One day …

Matt Chung

April 28, 2020

“After I work in technology for another 8 years, I’ll then pursue my ultimate dream: becoming an archaeologist.” “Chances are, you own’t. You’ll end up assuming that identity after working in it for such a long time.”

This exchange was shared to me by my therapist, who is participating in an online course with poet David Whyte. The student had shared with David Whyte and the rest of the course that their life long dream was to become an archaeologist. However, they were going to take the leap after establishing themselves in technology and building themselves a little nest. In theory, that sounds like a good idea (to me).

But David Whyte is right. And although that experience had nothing to do with me, it hit me hard. I immediately starting asking myself what are some things that I’ve been wanting to do but keep deferring (or waiting for someone’s permission or worst: approval). Well, one thing that immediately surfaced to the top of my brain was writing. Interestingly, the more I learn about computer science (through my master’s program) the less I’ve blogged. Now, it’s not just a matter of having less time these days (which is especially true after my daughter was born) but as I learned more about computer science, the more of an imposter I’ve felt. Weird — right? Here’s one example.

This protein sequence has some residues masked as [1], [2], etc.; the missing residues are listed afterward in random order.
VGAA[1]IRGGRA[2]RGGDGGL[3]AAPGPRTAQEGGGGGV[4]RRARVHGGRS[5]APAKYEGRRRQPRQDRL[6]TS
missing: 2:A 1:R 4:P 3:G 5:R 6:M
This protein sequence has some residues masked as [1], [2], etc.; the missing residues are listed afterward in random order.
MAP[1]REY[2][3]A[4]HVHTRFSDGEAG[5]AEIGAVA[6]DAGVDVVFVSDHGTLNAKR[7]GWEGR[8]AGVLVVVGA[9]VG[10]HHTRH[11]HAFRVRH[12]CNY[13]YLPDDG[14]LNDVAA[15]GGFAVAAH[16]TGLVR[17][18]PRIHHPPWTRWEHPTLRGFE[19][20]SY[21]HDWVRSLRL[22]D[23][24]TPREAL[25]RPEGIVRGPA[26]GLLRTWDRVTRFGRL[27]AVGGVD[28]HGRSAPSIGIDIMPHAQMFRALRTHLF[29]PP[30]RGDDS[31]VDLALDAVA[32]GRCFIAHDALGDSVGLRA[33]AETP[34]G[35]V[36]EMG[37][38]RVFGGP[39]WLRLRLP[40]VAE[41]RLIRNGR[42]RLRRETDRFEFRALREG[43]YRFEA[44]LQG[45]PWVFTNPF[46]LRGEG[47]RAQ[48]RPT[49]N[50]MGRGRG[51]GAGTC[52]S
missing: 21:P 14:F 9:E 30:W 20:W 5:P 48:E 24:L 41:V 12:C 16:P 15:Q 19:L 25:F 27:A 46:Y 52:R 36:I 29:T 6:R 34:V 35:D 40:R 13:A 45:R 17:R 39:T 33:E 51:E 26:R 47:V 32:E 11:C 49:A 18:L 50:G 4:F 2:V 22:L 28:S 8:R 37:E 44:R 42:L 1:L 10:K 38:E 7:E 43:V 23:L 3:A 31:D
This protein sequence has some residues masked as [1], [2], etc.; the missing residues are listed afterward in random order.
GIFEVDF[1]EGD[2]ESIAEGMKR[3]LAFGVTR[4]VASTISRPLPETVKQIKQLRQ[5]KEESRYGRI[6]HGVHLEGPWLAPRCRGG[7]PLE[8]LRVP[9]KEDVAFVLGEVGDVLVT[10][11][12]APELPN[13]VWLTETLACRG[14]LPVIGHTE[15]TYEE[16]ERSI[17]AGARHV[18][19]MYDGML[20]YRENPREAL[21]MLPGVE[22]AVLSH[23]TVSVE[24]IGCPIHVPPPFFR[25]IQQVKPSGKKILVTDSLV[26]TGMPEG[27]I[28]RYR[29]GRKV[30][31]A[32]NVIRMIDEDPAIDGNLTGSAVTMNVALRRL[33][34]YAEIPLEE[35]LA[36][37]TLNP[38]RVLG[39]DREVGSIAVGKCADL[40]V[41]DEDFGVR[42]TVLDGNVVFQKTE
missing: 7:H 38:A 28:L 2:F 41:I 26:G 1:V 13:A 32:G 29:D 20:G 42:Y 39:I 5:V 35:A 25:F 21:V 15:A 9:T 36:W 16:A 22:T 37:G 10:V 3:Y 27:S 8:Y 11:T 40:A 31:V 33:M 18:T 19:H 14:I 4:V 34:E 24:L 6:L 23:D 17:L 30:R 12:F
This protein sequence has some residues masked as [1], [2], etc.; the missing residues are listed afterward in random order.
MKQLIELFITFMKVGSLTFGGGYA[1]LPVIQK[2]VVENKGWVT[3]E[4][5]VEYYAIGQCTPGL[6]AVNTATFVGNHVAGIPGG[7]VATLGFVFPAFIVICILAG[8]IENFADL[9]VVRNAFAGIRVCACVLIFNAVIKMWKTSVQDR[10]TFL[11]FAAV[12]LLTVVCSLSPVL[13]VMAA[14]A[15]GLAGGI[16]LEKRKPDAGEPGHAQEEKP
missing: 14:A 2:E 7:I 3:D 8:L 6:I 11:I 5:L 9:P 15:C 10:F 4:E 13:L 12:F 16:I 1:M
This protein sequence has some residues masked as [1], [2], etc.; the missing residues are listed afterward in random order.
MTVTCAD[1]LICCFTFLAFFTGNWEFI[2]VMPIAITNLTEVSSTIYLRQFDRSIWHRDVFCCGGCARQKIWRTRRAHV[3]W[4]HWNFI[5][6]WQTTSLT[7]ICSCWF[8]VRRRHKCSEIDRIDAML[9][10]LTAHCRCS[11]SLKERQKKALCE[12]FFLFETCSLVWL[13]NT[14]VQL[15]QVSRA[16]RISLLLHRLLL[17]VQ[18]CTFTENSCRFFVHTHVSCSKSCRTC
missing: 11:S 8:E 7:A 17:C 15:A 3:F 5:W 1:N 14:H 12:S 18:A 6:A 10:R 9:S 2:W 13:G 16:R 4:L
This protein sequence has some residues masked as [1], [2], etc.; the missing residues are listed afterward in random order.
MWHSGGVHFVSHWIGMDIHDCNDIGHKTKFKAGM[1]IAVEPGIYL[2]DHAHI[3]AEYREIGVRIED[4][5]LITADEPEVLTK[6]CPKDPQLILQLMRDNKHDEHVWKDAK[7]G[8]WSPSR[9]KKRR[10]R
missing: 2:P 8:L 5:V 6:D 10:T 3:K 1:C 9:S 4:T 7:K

Anyways, the point is this: don’t wait for someone’s permission to go and pursue whatever you want to pursue. Worst, dont’ wait for their approval. Just go and do it. Whatever that looks like. Take a baby step. Make some incremental progress. Whatever it is: move. Take action.

Reflecting on his quote, I realized I want to do more writing. I love reading and learning new things. Also, I want to write more music and get creative. I find both writing long form essays and doing research a creative outlet.

It’s funny. From the outside, the feedback given to that person is so obvious. Of course they aren’t going to pursue becoming an archaeologist. Otherwise, they would do it now. But then I had my own internal panic. I began wondering what are some of things that I am convincing myself that I am going to do one day.

But I need to also cut myself some slack because I’m doing the very thing that I wanted to do for a long time: get a computer science degree. I wanted to be a computer scientist and study computer science. But I was always afraid that that would set me back in my career, knowing that I wanted to switch from becoming a systems administrator to a software engineer. I knew one day wanted to become a developer. But I kind of did it in such a round about way instead of tackling head on.